A rich literature shows that ethnic discrimination is an omnipresent and highly persistent phenomenon. Little is known, however, about how to reduce discrimination. This study reports the results of a large-scale field experiment we ran together with the Norwegian Football Federation. The federation sent an email to a random selection of about 500 amateur soccer coaches, pointing towards the important role that soccer can play in promoting inclusivity and reducing racism in society and calling on the coaches to be open to all interested applicants. Two weeks later, we sent fictitious applications to join an amateur club, using either a native-sounding or a foreign-sounding name, to the same coaches and to a random selection of about 500 coaches who form the control group. In line with earlier research, we find that applications from people with a native-sounding name receive significantly more positive responses than applications from people with a foreign-sounding name. Surprisingly and unintentionally, the email from the federation substantially increased rather than decreased this gap. Our study underlines the importance of running field experiments to check whether well-intended initiatives are effective in reducing discrimination.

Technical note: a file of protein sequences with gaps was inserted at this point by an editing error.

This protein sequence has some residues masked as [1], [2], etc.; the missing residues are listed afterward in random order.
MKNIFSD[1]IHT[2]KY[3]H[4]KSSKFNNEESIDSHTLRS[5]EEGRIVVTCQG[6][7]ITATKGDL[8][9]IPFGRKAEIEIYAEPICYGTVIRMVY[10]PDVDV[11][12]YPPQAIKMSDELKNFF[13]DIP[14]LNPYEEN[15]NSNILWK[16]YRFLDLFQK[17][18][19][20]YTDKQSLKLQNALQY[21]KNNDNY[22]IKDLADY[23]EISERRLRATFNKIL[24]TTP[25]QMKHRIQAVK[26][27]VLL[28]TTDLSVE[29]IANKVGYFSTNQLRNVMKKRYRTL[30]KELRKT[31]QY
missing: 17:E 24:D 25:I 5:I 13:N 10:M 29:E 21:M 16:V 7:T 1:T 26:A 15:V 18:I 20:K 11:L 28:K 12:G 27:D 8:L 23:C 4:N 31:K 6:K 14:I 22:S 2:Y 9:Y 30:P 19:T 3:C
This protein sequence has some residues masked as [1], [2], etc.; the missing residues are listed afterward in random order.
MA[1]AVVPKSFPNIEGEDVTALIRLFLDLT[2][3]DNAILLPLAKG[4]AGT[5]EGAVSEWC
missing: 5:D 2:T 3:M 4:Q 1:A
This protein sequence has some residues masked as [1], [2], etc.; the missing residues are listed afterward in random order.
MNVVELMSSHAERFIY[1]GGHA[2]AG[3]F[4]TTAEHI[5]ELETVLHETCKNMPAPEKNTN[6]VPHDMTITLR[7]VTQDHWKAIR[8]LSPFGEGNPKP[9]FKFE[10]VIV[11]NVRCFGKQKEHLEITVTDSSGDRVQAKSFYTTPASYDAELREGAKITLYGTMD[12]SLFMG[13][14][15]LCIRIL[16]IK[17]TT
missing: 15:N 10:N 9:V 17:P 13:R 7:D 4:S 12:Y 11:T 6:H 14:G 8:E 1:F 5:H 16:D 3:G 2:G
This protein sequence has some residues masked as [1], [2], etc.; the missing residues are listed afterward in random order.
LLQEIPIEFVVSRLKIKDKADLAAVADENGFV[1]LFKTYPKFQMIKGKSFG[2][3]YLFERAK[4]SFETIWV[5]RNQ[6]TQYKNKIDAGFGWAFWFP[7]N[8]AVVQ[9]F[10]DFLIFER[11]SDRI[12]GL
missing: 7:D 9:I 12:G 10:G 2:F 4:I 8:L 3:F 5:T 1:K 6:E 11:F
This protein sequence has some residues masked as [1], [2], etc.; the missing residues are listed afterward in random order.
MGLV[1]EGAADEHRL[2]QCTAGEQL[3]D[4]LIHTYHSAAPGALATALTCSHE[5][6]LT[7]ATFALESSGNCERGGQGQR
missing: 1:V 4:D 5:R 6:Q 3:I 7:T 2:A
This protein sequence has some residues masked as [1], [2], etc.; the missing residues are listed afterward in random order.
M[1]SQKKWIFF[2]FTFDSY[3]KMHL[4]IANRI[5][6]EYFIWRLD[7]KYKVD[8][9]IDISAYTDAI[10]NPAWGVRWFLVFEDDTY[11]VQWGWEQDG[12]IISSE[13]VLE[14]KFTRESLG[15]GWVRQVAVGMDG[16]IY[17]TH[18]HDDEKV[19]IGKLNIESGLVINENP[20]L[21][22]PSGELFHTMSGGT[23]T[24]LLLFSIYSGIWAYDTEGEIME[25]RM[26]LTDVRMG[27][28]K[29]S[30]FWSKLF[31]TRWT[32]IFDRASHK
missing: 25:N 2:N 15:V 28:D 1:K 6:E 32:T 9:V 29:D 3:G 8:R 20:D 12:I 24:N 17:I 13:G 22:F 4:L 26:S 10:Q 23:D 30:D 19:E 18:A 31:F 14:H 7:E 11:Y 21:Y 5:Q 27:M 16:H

Bibliographical noteFunding Information:
This study was approved by the Human Subjects Committee of the Faculty of Economics, Business Administration, and Information Technology of the University of Zurich (OEC IRB # 2021-031) and pre-registered at the AEA RCT Registry (AEARCTR-0008049; https://doi.org/10.1257/rct.8049-1.0). We are grateful to two reviewers of this journal, Anne Boring, Francesco Capozza, Josse Delfgaauw, Donald Green, Sacha Kapoor, and Arnfinn Midtbøen for helpful comments on an earlier version of this paper. We are also thankful for the support of the Norwegian Football Federation and, especially, the help of Henrik Lunde.
© 2022 The Author(s). Published by Informa UK Limited, trading as Taylor & Francis Group.